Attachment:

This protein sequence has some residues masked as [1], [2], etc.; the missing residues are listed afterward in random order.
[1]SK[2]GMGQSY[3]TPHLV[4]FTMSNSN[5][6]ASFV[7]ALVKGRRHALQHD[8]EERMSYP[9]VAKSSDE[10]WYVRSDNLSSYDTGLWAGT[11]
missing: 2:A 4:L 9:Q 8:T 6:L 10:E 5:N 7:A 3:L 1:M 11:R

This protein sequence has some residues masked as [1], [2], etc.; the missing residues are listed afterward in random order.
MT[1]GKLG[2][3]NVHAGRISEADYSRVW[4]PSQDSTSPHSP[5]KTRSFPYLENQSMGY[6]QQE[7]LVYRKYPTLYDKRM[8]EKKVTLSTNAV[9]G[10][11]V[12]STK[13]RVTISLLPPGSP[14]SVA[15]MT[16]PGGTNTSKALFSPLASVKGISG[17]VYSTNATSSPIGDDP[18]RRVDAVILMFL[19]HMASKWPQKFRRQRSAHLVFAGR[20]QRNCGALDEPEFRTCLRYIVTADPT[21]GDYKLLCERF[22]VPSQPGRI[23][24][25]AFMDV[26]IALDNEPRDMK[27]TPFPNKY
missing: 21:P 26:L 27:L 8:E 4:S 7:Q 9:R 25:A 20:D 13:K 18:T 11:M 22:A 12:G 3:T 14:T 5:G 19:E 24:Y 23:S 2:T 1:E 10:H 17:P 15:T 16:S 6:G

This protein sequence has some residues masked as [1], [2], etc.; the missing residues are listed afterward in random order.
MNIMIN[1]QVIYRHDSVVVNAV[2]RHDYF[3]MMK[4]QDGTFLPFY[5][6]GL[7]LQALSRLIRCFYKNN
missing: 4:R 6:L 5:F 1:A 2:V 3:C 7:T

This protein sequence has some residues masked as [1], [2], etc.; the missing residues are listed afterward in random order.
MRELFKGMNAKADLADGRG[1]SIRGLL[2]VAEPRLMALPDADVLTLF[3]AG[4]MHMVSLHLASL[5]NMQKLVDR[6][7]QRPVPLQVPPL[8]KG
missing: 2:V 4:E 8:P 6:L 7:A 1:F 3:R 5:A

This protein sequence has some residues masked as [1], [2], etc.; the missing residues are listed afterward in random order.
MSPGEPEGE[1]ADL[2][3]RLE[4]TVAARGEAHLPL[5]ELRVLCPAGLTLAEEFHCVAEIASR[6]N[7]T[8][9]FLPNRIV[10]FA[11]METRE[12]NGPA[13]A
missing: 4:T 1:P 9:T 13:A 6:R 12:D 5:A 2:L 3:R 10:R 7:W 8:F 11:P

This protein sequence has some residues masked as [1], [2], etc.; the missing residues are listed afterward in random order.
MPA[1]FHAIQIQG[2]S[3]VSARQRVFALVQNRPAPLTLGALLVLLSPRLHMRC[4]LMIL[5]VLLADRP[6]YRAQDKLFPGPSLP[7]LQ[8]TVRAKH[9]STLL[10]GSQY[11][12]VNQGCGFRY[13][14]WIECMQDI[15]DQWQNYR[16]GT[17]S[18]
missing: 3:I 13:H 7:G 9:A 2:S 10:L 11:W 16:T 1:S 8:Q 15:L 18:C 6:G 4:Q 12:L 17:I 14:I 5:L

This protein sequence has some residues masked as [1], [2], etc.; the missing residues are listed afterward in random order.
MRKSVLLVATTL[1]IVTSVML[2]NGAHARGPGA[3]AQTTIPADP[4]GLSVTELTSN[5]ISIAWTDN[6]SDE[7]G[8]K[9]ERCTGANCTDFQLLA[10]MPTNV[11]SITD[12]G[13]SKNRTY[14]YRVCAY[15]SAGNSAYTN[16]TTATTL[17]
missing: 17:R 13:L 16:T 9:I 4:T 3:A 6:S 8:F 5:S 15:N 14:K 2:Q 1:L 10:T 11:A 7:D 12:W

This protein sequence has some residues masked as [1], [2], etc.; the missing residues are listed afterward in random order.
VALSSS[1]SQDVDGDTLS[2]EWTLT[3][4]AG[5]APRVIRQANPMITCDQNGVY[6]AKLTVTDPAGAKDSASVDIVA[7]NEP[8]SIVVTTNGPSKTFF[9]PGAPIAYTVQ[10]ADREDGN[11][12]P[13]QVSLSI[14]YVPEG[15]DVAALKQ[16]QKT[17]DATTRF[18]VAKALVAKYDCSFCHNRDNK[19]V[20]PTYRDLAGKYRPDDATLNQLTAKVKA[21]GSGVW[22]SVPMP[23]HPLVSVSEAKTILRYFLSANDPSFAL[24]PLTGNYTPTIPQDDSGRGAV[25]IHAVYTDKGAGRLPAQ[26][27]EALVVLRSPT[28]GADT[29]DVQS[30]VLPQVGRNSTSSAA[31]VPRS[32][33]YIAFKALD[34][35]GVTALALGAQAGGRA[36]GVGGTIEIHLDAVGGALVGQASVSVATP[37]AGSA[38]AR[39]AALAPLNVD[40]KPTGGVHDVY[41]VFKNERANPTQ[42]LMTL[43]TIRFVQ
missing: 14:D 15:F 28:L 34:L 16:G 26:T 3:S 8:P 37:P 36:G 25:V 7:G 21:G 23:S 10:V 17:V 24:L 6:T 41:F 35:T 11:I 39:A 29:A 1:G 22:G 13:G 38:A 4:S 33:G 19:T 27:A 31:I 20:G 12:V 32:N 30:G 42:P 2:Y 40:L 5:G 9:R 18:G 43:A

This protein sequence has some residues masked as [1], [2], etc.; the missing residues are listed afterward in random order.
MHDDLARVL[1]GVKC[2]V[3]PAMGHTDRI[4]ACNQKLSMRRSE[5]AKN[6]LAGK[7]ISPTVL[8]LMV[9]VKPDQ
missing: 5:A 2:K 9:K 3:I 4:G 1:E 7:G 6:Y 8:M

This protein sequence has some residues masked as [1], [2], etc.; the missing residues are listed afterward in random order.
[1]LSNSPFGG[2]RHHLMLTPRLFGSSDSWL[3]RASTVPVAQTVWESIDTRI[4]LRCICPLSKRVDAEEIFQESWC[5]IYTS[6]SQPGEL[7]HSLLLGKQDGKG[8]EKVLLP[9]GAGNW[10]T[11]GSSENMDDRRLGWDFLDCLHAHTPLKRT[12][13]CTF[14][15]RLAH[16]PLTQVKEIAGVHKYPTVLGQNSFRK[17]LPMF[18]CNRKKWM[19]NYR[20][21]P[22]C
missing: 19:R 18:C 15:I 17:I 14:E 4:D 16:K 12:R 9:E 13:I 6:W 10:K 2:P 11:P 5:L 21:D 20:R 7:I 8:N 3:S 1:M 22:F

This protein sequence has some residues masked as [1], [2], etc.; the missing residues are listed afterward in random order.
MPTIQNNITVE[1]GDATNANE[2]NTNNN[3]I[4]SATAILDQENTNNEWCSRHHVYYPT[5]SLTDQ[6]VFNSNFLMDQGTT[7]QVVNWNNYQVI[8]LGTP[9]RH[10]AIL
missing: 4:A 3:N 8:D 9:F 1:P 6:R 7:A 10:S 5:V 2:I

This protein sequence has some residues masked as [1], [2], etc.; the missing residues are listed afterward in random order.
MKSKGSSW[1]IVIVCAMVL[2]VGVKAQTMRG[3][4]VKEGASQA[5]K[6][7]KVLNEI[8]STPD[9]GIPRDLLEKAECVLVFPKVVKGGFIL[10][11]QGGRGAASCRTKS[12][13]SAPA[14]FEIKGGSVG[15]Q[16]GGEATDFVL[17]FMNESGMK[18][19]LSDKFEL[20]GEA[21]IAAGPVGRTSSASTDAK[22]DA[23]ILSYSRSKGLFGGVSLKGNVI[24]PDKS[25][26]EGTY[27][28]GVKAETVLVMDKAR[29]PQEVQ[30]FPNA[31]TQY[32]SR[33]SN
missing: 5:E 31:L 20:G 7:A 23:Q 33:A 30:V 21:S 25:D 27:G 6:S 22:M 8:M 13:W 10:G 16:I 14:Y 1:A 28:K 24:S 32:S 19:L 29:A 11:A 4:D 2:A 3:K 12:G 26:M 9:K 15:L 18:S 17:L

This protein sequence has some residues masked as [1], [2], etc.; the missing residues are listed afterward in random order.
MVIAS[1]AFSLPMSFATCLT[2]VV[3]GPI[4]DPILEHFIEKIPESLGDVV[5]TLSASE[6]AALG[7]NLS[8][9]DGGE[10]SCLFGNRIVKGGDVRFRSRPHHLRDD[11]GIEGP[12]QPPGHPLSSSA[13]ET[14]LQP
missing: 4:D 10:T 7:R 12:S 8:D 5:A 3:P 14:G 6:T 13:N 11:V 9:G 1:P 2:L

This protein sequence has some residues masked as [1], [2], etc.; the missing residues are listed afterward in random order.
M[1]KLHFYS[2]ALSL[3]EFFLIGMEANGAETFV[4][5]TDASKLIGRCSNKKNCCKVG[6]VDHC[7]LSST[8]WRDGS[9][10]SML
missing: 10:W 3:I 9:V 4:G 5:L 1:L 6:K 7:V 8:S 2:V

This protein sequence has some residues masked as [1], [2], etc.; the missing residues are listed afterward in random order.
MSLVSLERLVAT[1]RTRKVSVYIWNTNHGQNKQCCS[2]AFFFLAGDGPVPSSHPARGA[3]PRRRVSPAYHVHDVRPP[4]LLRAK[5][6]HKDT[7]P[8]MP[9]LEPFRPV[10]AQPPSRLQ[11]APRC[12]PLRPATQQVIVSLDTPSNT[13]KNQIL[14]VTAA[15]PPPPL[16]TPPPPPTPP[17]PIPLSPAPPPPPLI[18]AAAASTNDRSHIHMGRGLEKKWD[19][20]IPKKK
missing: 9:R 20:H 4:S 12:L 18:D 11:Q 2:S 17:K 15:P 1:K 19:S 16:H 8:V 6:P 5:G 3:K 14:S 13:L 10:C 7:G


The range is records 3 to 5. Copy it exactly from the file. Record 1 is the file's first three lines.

This protein sequence has some residues masked as [1], [2], etc.; the missing residues are listed afterward in random order.
MNIMIN[1]QVIYRHDSVVVNAV[2]RHDYF[3]MMK[4]QDGTFLPFY[5][6]GL[7]LQALSRLIRCFYKNN
missing: 4:R 6:L 5:F 1:A 2:V 3:C 7:T

This protein sequence has some residues masked as [1], [2], etc.; the missing residues are listed afterward in random order.
MRELFKGMNAKADLADGRG[1]SIRGLL[2]VAEPRLMALPDADVLTLF[3]AG[4]MHMVSLHLASL[5]NMQKLVDR[6][7]QRPVPLQVPPL[8]KG
missing: 2:V 4:E 8:P 6:L 7:A 1:F 3:R 5:A

This protein sequence has some residues masked as [1], [2], etc.; the missing residues are listed afterward in random order.
MSPGEPEGE[1]ADL[2][3]RLE[4]TVAARGEAHLPL[5]ELRVLCPAGLTLAEEFHCVAEIASR[6]N[7]T[8][9]FLPNRIV[10]FA[11]METRE[12]NGPA[13]A
missing: 4:T 1:P 9:T 13:A 6:R 12:D 5:A 2:L 3:R 10:R 7:W 8:F 11:P